Roof trusses have been a popular choice for various buildings and residential homes for some time now, but where did the idea of them come from? A conventional truss is made up of a timber frame, fixed together to form a triangle shape, and usually placed in a sequence to build a strong structure. This system, or ones similar go back many years, but it’s difficult to pinpoint the original idea. We have put together some research that could potentially be the beginnings of the roof truss.
The word ‘truss’ is quite a strange word, but it actually originates from the French language and the word ‘trousse’. This means “a collection of things bound together”. This makes sense when you think about the form of a roof truss, and their collection of timer sides.
The Encyclopedia Britannica claims that roof trusses were probably first used for primitive lake dwellings in the Bronze Age, at around 2,500 BC. Since then, trusses have been used by the Greeks, the people of the European Middle Ages, and all the way up until the modern age.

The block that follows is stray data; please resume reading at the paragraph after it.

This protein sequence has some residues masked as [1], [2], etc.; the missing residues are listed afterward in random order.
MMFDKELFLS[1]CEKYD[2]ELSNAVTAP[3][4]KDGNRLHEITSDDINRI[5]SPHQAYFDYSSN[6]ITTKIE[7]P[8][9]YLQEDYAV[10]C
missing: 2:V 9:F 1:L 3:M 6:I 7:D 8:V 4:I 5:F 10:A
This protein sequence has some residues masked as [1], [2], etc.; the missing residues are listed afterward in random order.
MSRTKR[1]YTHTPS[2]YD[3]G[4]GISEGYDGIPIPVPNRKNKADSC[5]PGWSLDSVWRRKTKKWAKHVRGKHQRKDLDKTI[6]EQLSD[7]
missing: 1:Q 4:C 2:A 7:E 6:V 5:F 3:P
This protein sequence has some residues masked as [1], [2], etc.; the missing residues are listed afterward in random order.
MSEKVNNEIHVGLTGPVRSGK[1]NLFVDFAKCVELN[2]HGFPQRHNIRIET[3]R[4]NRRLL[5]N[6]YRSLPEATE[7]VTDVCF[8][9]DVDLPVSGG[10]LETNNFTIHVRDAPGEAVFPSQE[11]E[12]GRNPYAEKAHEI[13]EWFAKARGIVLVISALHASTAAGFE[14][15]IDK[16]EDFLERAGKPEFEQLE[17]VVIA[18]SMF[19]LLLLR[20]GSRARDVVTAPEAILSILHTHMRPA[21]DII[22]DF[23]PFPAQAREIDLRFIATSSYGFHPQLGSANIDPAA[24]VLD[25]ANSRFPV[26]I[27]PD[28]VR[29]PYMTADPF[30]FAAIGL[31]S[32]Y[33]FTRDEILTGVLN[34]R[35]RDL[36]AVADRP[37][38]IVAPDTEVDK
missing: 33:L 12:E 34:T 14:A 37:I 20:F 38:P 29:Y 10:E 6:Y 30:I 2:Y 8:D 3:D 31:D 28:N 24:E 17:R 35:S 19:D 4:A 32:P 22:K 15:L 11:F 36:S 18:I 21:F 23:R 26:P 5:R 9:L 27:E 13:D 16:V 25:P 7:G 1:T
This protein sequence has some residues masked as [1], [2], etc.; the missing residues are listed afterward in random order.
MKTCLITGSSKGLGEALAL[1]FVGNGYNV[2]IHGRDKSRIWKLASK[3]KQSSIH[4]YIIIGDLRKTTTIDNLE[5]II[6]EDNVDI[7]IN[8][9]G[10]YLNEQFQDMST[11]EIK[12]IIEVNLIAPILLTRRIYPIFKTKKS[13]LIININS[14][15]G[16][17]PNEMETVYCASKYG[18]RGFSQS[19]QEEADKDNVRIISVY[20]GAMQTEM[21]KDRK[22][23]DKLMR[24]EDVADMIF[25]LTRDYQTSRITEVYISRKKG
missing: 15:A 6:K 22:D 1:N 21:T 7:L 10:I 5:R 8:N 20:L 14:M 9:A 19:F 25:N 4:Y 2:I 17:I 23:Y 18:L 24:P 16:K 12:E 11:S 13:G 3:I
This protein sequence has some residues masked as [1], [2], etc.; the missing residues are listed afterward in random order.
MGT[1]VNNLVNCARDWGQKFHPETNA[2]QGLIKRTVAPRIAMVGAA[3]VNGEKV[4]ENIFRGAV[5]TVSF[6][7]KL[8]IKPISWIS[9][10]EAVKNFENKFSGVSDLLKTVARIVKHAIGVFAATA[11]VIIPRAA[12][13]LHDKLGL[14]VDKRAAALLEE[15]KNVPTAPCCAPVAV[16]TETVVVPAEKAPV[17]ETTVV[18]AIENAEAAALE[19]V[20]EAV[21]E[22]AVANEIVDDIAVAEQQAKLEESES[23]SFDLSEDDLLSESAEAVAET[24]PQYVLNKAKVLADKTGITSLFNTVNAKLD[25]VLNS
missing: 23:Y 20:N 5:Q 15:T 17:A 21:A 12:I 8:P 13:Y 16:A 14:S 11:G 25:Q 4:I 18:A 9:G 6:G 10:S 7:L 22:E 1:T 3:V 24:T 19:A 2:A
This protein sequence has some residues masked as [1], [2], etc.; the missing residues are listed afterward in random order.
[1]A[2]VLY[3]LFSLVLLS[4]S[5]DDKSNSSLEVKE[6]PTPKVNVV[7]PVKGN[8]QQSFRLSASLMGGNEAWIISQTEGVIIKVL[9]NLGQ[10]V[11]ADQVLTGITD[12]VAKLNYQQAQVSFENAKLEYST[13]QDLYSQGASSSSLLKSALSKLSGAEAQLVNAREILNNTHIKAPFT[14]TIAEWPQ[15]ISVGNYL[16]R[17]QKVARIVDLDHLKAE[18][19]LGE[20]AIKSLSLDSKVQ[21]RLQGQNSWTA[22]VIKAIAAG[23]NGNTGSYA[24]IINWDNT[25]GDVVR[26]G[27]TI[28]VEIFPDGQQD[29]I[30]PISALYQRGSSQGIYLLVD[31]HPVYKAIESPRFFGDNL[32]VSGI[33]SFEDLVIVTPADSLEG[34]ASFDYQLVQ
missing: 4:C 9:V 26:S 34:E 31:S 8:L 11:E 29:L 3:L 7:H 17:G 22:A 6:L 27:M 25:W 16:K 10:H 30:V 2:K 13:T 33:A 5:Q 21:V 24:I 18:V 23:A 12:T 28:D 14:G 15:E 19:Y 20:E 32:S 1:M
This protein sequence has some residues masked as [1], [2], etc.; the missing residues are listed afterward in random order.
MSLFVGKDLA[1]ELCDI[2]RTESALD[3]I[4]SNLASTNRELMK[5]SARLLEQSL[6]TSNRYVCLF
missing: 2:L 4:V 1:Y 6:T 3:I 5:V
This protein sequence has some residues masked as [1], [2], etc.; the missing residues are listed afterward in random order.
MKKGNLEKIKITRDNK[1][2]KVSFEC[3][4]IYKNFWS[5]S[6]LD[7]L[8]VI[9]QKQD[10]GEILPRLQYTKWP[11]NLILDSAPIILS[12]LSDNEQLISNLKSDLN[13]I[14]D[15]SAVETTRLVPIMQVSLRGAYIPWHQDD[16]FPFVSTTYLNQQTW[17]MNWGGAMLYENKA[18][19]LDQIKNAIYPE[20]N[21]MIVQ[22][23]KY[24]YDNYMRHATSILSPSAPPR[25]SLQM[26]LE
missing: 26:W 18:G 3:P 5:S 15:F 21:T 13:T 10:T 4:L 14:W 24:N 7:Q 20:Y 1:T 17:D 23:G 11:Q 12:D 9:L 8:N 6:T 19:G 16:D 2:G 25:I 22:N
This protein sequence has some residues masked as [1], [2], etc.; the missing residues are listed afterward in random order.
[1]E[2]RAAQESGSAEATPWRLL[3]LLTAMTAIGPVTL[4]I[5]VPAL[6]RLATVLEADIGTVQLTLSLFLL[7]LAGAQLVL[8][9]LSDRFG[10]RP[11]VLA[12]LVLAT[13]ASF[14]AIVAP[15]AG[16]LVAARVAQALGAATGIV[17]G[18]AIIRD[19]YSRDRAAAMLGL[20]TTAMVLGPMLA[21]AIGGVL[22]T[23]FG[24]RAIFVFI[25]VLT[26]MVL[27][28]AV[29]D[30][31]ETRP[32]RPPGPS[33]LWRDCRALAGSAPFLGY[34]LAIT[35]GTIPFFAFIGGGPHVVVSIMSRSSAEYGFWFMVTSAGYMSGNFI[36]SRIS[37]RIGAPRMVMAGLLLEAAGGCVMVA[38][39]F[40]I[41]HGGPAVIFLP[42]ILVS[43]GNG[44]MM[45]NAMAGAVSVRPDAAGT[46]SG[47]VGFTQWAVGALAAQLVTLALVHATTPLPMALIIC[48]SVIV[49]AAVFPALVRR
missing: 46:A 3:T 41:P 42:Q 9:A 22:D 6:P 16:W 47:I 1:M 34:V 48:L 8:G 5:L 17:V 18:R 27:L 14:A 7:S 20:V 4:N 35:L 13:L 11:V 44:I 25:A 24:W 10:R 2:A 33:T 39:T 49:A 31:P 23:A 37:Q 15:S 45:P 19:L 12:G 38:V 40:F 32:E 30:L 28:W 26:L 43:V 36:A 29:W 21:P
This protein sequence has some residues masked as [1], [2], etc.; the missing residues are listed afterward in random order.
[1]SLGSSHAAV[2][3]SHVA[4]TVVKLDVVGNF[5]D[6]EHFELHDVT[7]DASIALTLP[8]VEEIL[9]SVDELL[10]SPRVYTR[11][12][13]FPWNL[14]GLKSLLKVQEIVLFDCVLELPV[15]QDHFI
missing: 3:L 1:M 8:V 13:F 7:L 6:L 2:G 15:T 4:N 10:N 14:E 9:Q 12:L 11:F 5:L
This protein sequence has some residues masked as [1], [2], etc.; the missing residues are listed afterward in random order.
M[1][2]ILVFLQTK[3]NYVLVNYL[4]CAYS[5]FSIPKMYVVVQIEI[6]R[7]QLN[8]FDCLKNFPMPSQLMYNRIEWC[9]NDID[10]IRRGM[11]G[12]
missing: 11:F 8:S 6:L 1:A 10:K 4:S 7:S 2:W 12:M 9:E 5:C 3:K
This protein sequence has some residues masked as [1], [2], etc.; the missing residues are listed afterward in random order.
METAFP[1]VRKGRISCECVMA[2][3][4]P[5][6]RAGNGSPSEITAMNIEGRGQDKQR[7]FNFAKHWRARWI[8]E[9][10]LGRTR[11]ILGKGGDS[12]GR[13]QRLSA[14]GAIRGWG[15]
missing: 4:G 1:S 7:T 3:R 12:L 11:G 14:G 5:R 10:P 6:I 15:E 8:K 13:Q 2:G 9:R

In the Roman times, trusses were mainly used to build small bridges that were around 20-60 feet wide, and the larger bridges would be made up of stone. In the Middle Ages, wooden trusses were being used to create roof structures for large buildings.
One of the oldest styles of trusses is the King Truss. This shape has been seen in structures that were built way back in the 1100s, and are still standing strong today. An example of this is the National Trusts Coggeshall Grange Barn (see image) in Essex, which was built in the 13th Century and is one of the oldest timber framed buildings in Europe.
During the 19th Century, there was a surge in railroads and this led to the development of more and more truss bridge designs as stone bridges were more expensive to build and time consuming. Instead of wood being used, these truss bridges were constructed using Iron and then later steel.
The design of modern trusses has been improved during the 60s, to provide a larger and more open space which can cater for heavier loads. The method used is cost-effective, quicker to build, less labour-intensive, and requires less material. We design our trusses at our warehouse, and they are then delivered to you so that there is no on-going site construction.
At Aber Roof Truss, we are the experts in all kinds of truss projects. So, if you are thinking of using a roof truss for your build, get in touch and we can advise you on the next steps to take.